Early Reading Is Critical to Development of Adult Life Skills
Reading is a critical skill for adult life, and the internet has made this skill more important than ever before. Average people are more likely these days to read about health issues, news, personal finance, and other important aspects of life on the internet than they are to seek professional advice from a specialist in person. Researchers have long known that children who are exposed to reading and books while young are more successful as adults, but this goes beyond just an ability to read words. Children’s brains grow at an amazing rate and are highly adaptable to new stimuli. Studies have demonstrated over and over that mental stimulation at an early age is related to later academic success, and one of the best ways to develop children’s brains is to read to those children.
In one remarkable study, three- to five-year-old children listened to recorded stories while their brains were scanned by functional magnetic resonance (MRI). The parents of these kids were surveyed about family life at home, how often they read to their children, and what kinds of books they had in the home. The MRI results revealed that listening to stories lit up the left side of the brain, which is known to be the verbal hemisphere. The kids that came from homes with a high degree of literacy also had more activity in this part of the brain, showing that their brains were more developed. The conclusion of the study was that reading to a child helps the neurons of the brain to grow in those areas that are connected with the ability to understand and process written words.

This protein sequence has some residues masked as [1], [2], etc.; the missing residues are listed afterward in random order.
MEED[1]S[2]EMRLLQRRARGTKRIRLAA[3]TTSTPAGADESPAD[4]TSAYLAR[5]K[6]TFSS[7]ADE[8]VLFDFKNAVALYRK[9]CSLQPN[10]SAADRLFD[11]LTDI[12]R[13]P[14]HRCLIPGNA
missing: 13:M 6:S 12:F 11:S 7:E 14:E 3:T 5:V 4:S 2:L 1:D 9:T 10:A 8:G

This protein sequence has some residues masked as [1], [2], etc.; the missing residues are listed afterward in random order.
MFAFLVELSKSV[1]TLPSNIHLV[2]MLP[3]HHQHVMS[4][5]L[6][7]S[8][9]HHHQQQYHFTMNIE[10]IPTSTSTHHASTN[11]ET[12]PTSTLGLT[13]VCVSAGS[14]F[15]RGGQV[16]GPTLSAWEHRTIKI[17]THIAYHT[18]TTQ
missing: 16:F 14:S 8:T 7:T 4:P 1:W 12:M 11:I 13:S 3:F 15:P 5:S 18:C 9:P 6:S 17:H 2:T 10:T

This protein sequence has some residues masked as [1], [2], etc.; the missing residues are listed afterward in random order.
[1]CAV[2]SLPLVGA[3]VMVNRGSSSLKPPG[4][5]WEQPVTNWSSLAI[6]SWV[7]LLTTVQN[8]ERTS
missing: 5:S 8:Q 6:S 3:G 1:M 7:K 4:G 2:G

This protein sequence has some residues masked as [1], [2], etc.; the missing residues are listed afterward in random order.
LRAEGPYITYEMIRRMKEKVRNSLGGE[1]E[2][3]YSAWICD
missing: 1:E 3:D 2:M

Reading Skill Linked to Success in Every Part of Life
Everyone would like their child to excel academically, but these findings have deeper implications. The United States, although it has one of the world’s largest economies, struggles to educate a large portion of its citizens due to discrimination and poverty, which has led to social problems such as juvenile delinquency, failure to graduate from high school, imprisonment, and unemployment. A government study in 2013 revealed that around 20 percent of the adult American population can’t read or have low reading skills.
Reading is about more than just word skill; books introduce children to new ideas and an entire world of experiences. Early readers have a larger vocabulary and better concentration capacity than their peers. Success in tomorrow’s world requires all kids to have adequate exposure to books at an early age, a goal that everyone in society should support for the greater good of all.